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TECHNICAL PAPERS

Polymer Flow in a Melt Pressure Regulator

[+] Author and Article Information
Bingfeng Fan

 Delphi Research Labs, 51786 Shelby Parkway, Shelby Township, MI 48315

Mahesh Munavalli

 Battenfeld Gloucester Engineering Company, Blackburn Industrial Park, Gloucester, MA 01931

David O. Kazmer1

Department of Plastics Engineering, University of Massachusetts Lowell, One University Avenue, Lowell, MA 01854david.kazmer@uml.edu

1

To whom correspondence should be addressed.

J. Manuf. Sci. Eng 128(3), 716-722 (Dec 07, 2005) (7 pages) doi:10.1115/1.2193545 History: Received February 18, 2005; Revised December 07, 2005

A non-Newtonian, non-isothermal flow analysis has been developed to assist the design of a self-compensating polymer melt regulator, which is a device capable of regulating the melt pressure in polymer processing via an open loop control architecture. The governing mass and momentum equations for the two-dimensional, axisymmetric flow field are solved by a mixed finite element method, in which the velocity components are interpolated by quadratic functions, and the pressure is interpolated by a linear function. The temperature field is solved by the finite difference method. Results of the outlet pressure, valve pin position, bulk temperature rise, and flow rate as functions of the control force for Newtonian isothermal analyses and non-Newtonian non-isothermal analyses are provided. The simulation demonstrates the behavior of candidate regulator designs and provides the performance attributes such as outlet pressure, flow rate, temperature rise, etc., given the decision variables, such as valve parameters, process conditions, and polymer melt rheology. The results indicate that for a regulator design on the order of 20mm diameter, the regulator operates in a mostly closed condition with an aperture opening varying between 0.1 and 1mm. The results suggest that the bulk temperature increases with control force and flow rate and is largely attributable to the increases in viscous heating of the melt through the flow channels, rather than the pinch off between the valve pin and the valve body.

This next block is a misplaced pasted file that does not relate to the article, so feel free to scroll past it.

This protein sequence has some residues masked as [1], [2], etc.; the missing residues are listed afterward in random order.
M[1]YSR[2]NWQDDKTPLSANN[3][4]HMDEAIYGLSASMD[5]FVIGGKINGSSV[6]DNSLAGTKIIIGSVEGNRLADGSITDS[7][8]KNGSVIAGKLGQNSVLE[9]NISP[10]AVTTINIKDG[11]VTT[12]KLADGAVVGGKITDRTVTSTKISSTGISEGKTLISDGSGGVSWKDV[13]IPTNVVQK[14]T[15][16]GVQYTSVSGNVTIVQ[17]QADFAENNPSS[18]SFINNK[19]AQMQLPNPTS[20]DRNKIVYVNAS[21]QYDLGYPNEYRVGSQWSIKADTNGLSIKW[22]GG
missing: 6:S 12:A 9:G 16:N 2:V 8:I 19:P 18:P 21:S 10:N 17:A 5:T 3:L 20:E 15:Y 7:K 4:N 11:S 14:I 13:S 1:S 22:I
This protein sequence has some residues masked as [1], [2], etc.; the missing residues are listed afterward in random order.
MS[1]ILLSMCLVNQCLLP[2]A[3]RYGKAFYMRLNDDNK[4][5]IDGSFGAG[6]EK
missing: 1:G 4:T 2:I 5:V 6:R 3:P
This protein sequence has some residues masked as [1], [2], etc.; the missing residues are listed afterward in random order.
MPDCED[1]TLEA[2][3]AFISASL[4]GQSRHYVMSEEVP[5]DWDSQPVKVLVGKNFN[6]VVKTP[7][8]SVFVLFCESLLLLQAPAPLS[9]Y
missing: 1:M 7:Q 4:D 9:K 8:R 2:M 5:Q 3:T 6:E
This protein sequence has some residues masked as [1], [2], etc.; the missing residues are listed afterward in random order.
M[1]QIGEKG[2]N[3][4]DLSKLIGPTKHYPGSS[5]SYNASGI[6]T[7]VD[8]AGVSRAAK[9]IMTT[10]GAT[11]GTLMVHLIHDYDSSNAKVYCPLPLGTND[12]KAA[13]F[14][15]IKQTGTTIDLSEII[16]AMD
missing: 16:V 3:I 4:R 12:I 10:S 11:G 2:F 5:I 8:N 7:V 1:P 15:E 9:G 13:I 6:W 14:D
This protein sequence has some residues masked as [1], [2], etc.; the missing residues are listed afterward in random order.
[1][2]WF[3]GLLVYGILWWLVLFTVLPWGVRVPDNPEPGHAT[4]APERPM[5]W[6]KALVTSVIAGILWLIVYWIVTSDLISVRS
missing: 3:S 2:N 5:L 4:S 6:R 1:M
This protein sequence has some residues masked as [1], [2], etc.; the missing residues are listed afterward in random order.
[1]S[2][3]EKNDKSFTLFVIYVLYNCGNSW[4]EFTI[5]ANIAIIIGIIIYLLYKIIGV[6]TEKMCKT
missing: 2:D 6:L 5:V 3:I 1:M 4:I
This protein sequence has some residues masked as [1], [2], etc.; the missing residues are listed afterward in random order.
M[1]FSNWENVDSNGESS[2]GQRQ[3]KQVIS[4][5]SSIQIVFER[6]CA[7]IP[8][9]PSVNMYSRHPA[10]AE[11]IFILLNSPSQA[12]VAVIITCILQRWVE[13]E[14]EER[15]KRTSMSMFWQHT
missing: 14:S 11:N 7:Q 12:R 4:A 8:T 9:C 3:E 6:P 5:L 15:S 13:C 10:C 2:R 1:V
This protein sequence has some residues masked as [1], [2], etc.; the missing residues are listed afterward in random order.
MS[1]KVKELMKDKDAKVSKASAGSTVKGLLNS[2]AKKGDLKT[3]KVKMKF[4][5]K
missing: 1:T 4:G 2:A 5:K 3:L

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Copyright © 2006 by American Society of Mechanical Engineers
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References

Figures

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Figure 4

Diagram of the solving sequence

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Figure 5

Vector plot of velocity for flow through nearly closed valve

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Figure 6

Velocity and valve opening as functions of time for a control force of 400N

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Figure 7

Forces as functions of time for a control force of 400N

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Figure 8

Outlet pressures as functions of control force for Newtonian and non-Newtonian/non-isothermal analyses

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Figure 9

Dynamic valve pin openings as functions of time for different control forces (non-Newtonian/non-isothermal analyses)

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Figure 10

Inlet and outlet pressures and functions of time for a control force of 2000N

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Figure 11

Steady state valve openings as functions of control force for Newtonian and Newtonian/Non-isothermal analyses

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Figure 12

Flow rate as a function of control force for non-Newtonian/non-isothermal analyses

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Figure 13

Bulk temperature rise as a function of time

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Figure 14

Outlet pressure and valve opening as functions of time for a fluctuating inlet pressure

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Figure 3

Mesh and dimensions of the flow field

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Figure 2

Viscosity of Lexan 141

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Figure 1

Annular melt regulator design

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